Content : Java Syntax [also on Schoology]

  • abstract methods & inheritance
  • pre- and post- conditions

8

3-7Oct

 

7Oct : Teacher Institute

Lab : Program 4b (Market test with Producer or Consumer )due:

Lab Assignment : Program 4 : Phase 3 - Consumer & Producer ("has a" versus "is a")

Introduction to Model - View - Controller (MVC) Pattern with Input/Output

Introduction to Java Library Methods and Foundation Classes (JFC) - reusibility

9

10-14Oct

 

10Oct : Columbus Day

14Oct : 1/2 day Teacher Institute

Lab : Program 5 : String & array minipulation due :

 

Lab : Program 5 : Phase 4 (full Market with Producer & Consumer) due (if sufficient time):

Lab Assignment : Program 5 : String & array manipulation [See Example & assignment from Lecture Notes for 1st quarter--pages 26-32]

 

Option : GridWorld - Ch 2 Bug Variations

Lab Assignment : Program 5 : Phase 4 - Market (if sufficient time)

 

Option : Lab Assignment : Program 6 : Phase 5 - View of Curves (if sufficient time)

 

Content : Java Syntax [also on Schoology]

  • String manipulation

 

Option : MVC Pattern for Consumer & Producer Curves

 

Optional : GridWorld Ch2 - Extending the Bug Class & making a runner application

2nd Quarter - Algorithms & Time Analysis

Week

Dates & Progression

Assignment / Assessment

Syllabus & Topics

10

17-21Oct

Competitions & Practice

Example: Console & File I/O [last tab]

 

Lab Assignment : Program 6 : divisibility

 

Lab Assignment : Program 7: Intro to Analysis - Linear & Binary Search, GCF, LCM (Handout)

Content : Java Syntax [also on Schoology]

  • interface declaration and design
  • statements & program flow control
    • sequential
    • method
    • conditional
    • iteration (for, while, iterator, for-each)
    • recursion
  • exception handling
  • event handling
  • graphics
  • class hierarchy & inheritance
  • console output
  • threads

Program Analysis of Algorithms - Big-Oh (1,logN, N, NlogN, N^2,etc)

11

24-28Oct

Lab : Program 6 : divisibility due:

Worksheet - Modelling & Coding

Lab Assignment : Program 8 : Swap, parameters, & poorly worded Specifications

Content : Standard Algorithms - basic

  • Counter & Accumulator
  • Swap

Modeling and Code Evaluation

12

31Oct-4Nov

 

31Oct : 8am-3:30pm Parent-Teacher Conferences

1Nov : 1pm-7:30pm Parent-Teacher Conferences

Lab Program 7 : Intro to Analysis due:

Lab Assignment : Program 9 : Sorting: O(n^2) with InsertionSort, SelectionSort, BubbleSort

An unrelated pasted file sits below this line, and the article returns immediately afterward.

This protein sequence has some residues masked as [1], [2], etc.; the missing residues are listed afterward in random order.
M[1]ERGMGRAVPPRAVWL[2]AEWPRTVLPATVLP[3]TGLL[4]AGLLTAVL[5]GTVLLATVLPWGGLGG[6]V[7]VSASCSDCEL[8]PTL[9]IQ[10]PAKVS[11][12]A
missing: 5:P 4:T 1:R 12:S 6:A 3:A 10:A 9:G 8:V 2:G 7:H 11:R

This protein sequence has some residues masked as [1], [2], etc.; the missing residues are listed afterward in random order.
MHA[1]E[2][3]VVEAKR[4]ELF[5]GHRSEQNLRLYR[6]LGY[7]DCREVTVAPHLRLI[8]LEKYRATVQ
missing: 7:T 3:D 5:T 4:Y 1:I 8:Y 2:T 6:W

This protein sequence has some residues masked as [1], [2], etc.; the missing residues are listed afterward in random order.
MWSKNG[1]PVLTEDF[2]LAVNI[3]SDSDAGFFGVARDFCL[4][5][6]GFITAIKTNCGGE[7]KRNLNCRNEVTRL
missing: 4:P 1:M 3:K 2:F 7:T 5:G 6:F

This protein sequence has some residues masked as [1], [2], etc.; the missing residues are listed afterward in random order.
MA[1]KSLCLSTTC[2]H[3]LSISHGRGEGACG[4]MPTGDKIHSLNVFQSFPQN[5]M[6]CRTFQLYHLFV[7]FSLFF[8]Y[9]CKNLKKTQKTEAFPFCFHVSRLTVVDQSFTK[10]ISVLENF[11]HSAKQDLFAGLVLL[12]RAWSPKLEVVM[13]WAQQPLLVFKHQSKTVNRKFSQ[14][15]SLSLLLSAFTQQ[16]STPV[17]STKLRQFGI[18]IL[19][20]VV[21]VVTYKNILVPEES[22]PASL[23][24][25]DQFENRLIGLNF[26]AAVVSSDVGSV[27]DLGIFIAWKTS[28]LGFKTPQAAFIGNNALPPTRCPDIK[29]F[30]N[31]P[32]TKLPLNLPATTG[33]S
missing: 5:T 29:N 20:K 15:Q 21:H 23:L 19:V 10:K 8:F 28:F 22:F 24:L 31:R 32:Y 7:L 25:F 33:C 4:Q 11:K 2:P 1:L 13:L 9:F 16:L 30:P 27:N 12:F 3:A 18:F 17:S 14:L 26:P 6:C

Content : Standard Algorithms - Searching

  • Linear Search
  • Binary Search

Content : Standard Algorithms - Divisibility (modulus)

  • GCF
  • LCM

Debugging in Eclipse - miniLecture

13

7-11Nov

 

8Nov : Election Day

11Nov : Veteran's Day

Option : Quantum Computing via Paired Gaming

 

Test 3 : Day 1 : [2022 delayed to week 14]

Test 3 : Day 2 : [2022 delayed to week 14]

 

Lab Program 8 : Swap, parameters & poorly-worded Specifications due:

Option : Quantum Computing - research into learning about QC

 

Lab Assignment Program 10 : Quick and/or Merge Sorting, O(NlogN)

Content : Standard Algorithms - Introduction to Sorting

  • Bubble Sort - O(n^2)
  • Selection Sort - O(n^2)
  • Insertion Sort - O(n^2)
  • QuickSort - recursion - O(nlogn)
  • MergeSort - recursion - O(nlogn)

Visualizations of Algorithms and Data Structures

14

14-18Nov

Lab Program 9 : Sorting O(n^2) due:

Handout on selecting appropriate Algorithm for given scenarious

Content : Standard Algorithms - Sorting & Trees

Optional Case Study Ch 3 - GridWorld

Content : Recursion, Iteration & Boolean Logic

15

21-25Nov

 

23-25Nov Thanksgiving Break

Lab Program 10 : Sorting O(NlogN) due: Tue 29Nov

Schoology : Sorting Scenario Quiz/Worksheet

 

Handout: Sample Test Questions

Program Analysis - Time-Space Analysis (Big-Oh and "N") for sorting algorithms

  • Testing
    • class & libraries in isolation
    • boundary cases
    • integration

16

28Nov-2Dec

2022 cancelled : Exemplar UML DiagramsLab

 

Program 10 : Exemplar-PictureLab due: 2Dec

 

Quiz: Sorting Scenarios : 2Dec

Lab Assignment : Program 11 - Exemplar Picture Lab : write the following in PictureTester :

  1. testZeroBlue()
  2. testKeepOnlyGreen()
  3. testNegate()
  4. testGreyscale()
  5. testMirrorHorizontal()

Read Student Handout on Steganography Lab [Schoology]

Content : Standard Algorithms - Sorting & Trees

  • Big-Oh
    • average case
    • worst case
    • exact runtime calculations
  • Debugging
    • Error Types: compile, runtime, logic
    • Error Correction
    • Error Tools: debugger, output, hand tracing

17

5-9Dec

2022 Test 3 - Syntax (FR) : 6Dec

2022 Test 3 - Syntax (MC): 7Dec

Optional Program Lab Assignment 12 - Exemplar Steganography Lab : modify the following in Steganography :

  1. use 3 bits as the bit-mask rather than 2 bits.
  2. use n bits as the bit-mask and determine how many bits can be masked before you can identify the hidden image (i.e. gorge.jpg)

Test 3 - Day/Part 1
Test 3 - Day/Part 2

Content : Standard Algorithms - Sorting Advanced (HeapSort, Radix)